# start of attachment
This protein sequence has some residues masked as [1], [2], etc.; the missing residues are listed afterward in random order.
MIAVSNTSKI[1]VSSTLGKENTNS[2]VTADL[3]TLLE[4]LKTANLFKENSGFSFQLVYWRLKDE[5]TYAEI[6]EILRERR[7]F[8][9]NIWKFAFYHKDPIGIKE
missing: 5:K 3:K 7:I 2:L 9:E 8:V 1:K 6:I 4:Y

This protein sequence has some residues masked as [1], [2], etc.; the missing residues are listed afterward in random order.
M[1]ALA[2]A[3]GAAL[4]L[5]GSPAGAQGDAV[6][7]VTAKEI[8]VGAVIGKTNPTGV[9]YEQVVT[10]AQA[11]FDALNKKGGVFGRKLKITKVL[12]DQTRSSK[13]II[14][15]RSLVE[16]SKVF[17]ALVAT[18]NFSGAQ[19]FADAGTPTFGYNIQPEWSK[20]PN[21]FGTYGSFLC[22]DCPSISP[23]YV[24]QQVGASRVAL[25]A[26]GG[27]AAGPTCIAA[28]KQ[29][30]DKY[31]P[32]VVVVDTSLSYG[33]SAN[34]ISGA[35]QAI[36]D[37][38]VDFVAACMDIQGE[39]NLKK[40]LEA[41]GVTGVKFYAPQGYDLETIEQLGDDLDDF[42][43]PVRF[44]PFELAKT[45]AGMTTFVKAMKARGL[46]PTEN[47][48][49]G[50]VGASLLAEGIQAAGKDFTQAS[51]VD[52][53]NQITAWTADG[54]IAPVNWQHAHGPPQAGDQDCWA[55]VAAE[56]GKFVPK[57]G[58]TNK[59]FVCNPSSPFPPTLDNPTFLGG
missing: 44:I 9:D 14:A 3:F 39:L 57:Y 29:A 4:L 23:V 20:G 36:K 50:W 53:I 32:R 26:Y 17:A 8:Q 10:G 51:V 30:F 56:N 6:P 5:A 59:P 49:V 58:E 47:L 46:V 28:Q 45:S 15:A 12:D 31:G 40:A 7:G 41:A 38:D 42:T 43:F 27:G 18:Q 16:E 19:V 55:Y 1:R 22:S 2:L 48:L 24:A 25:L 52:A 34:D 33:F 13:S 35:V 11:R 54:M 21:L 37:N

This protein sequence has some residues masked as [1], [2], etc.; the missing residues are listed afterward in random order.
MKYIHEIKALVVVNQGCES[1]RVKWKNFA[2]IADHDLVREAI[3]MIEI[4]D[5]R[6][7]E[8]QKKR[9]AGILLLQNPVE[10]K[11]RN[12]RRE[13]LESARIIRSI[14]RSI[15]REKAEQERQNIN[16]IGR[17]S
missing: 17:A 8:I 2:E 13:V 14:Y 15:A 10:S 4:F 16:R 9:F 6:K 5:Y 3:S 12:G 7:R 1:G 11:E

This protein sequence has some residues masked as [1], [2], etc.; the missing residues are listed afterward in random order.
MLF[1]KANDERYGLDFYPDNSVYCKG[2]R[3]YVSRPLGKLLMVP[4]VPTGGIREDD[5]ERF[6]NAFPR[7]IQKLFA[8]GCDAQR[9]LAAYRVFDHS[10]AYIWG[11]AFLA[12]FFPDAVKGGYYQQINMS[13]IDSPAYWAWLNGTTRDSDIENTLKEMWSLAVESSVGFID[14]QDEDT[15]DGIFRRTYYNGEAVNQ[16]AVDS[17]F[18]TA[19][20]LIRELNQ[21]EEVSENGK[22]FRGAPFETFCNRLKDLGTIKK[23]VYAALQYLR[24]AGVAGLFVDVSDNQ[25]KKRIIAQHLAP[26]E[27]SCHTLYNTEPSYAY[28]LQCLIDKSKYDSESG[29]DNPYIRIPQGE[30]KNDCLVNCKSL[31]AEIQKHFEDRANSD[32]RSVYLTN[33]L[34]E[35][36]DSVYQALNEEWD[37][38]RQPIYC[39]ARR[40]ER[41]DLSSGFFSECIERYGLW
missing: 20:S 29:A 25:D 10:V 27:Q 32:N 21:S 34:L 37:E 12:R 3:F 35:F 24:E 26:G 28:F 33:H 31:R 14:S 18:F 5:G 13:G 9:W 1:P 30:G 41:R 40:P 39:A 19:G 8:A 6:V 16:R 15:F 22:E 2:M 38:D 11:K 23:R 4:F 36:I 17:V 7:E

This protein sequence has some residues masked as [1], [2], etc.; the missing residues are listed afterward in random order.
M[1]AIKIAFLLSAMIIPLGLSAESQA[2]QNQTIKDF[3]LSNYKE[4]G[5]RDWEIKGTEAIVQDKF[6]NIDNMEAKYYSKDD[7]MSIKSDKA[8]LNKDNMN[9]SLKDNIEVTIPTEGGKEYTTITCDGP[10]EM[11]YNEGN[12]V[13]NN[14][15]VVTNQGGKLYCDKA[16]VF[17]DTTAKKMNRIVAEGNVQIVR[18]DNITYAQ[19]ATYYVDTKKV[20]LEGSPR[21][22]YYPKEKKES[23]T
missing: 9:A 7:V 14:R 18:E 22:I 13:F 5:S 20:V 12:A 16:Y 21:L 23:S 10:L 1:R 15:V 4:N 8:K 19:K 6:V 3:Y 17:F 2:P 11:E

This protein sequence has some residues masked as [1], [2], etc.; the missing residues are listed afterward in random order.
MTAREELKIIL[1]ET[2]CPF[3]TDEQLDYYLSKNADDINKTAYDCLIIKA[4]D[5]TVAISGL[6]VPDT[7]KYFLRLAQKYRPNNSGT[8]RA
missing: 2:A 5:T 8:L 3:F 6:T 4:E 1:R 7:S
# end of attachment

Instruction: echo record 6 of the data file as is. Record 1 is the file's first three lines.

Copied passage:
This protein sequence has some residues masked as [1], [2], etc.; the missing residues are listed afterward in random order.
MTAREELKIIL[1]ET[2]CPF[3]TDEQLDYYLSKNADDINKTAYDCLIIKA[4]D[5]TVAISGL[6]VPDT[7]KYFLRLAQKYRPNNSGT[8]RA
missing: 2:A 5:T 8:L 3:F 6:T 4:E 1:R 7:S